Place Name Nomenclature

This method of nomenclature, namely, calling peaks after individuals, has been in vogue since the early days of discovery in the Rocky Mountains. As there are no Indian names at present, and, as far as one can find out, there have never been — for the country has never been inhabited — the custom is justifiable, as serving in many cases to prepetuate the connection of individuals with the country.

Hugh Edward Millington Stutfield, 1903

Tracing the Divide to Elk Pass [during the 1916 Boundary Survey], Wheeler saw “the striking peaks… dominated by Mount Joffre,” which he named for “distinguished generals who have rendered such names immortal through their splendid service to France in the great war now in progress.” Similarly, in the Palliser Pass area he named high mountains to honour the Royal family–another example of his strong feelings for Empire.

— Esther Fraser, Wheeler

Since A. O. Wheeler did the topography for the Alberta-BC boundary survey, he also had the opportunity to name the geographic features along the Great Divide.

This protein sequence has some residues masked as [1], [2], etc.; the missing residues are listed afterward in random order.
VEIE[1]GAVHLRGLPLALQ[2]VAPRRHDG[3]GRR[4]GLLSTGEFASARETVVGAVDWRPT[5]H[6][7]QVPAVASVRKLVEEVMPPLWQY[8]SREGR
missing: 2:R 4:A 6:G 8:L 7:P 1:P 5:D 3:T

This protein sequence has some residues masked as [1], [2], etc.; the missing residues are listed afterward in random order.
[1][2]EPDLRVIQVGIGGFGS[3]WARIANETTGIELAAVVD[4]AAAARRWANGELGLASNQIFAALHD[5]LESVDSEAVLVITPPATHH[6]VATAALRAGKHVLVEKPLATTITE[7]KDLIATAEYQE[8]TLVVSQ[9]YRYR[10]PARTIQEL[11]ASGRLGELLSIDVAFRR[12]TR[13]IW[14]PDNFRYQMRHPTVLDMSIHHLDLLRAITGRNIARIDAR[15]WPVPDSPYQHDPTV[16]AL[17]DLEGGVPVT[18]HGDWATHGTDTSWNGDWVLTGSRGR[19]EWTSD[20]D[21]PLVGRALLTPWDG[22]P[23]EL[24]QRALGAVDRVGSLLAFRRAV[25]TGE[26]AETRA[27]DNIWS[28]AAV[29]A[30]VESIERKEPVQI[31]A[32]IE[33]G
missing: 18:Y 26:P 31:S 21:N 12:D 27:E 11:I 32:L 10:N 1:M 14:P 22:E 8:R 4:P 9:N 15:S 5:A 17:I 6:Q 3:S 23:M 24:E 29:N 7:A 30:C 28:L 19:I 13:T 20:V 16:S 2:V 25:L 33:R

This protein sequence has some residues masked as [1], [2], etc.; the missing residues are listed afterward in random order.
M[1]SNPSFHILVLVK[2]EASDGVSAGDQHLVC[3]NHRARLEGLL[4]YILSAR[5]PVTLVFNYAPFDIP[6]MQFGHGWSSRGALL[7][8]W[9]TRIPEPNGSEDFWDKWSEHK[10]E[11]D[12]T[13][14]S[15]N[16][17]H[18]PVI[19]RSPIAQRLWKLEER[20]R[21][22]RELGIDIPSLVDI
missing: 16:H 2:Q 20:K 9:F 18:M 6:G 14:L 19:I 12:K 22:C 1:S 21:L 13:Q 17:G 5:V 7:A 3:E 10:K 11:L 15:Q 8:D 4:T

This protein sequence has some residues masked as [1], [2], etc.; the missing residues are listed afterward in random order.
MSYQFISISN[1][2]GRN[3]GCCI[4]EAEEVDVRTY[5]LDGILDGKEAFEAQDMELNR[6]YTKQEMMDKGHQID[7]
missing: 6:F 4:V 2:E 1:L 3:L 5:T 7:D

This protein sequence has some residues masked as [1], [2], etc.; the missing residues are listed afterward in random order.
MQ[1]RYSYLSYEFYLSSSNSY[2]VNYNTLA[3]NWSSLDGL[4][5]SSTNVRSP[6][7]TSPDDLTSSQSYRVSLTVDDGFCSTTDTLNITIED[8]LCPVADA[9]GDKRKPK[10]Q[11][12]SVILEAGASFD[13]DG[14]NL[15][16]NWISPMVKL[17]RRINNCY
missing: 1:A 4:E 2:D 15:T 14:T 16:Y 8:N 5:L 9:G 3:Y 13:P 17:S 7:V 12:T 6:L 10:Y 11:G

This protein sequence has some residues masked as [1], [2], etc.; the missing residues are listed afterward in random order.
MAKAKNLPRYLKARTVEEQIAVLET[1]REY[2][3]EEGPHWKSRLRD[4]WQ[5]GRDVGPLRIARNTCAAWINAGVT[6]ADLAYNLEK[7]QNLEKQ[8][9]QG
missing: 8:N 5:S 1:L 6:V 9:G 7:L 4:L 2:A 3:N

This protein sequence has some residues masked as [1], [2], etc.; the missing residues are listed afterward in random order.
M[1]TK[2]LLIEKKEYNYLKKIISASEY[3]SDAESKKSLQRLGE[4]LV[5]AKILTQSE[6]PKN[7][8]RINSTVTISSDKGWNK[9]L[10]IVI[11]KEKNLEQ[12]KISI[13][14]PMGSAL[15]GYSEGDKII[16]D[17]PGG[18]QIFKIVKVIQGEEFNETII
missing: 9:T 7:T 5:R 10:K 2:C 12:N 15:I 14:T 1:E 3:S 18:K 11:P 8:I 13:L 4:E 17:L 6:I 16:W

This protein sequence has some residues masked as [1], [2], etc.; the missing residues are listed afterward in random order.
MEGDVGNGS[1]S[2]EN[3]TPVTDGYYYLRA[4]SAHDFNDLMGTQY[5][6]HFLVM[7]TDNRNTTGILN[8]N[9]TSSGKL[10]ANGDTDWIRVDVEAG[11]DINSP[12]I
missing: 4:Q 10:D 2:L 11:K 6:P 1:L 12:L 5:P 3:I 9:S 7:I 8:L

Wheeler subscribed to the “empty land” theory regarding the geographical features in the area he was surveying. Since very few of them had official names, Wheeler believed that his position as BC commissioner and his survey work along the divide gave him the right to name the features he mapped. Although the names had to be officially approved by the Geographic Board of Canada, it generally accepted Wheeler’s recommendations.

Wheeler seldom consulted anyone about naming the geographical features, and he ignored the principle of naming peaks to reflect the natural or human history of the area.… Unlike 19th-century scientists and explorers, Wheeler and his survey party rarely met indigenous people who could provide names for the features of the Rocky Mountains, but he made no effort to consult them when making his maps.

— Jay Sherwood, Surveying the Great Divide


  • Stutfield, Hugh Edward Millington [1858–1929]. Climbs and Explorations in the Canadian Rockies. London: Longmans, Green, 1903
  • Fraser, Esther Augusta [1919–1978]. Wheeler. Banff: Summerthought, 1978
  • Sherwood, Jay. Surveying the Great Divide. The Alberta/BC Boundary Survey, 1913-1917. Qualicum Beach, BC: Caitlin, 2017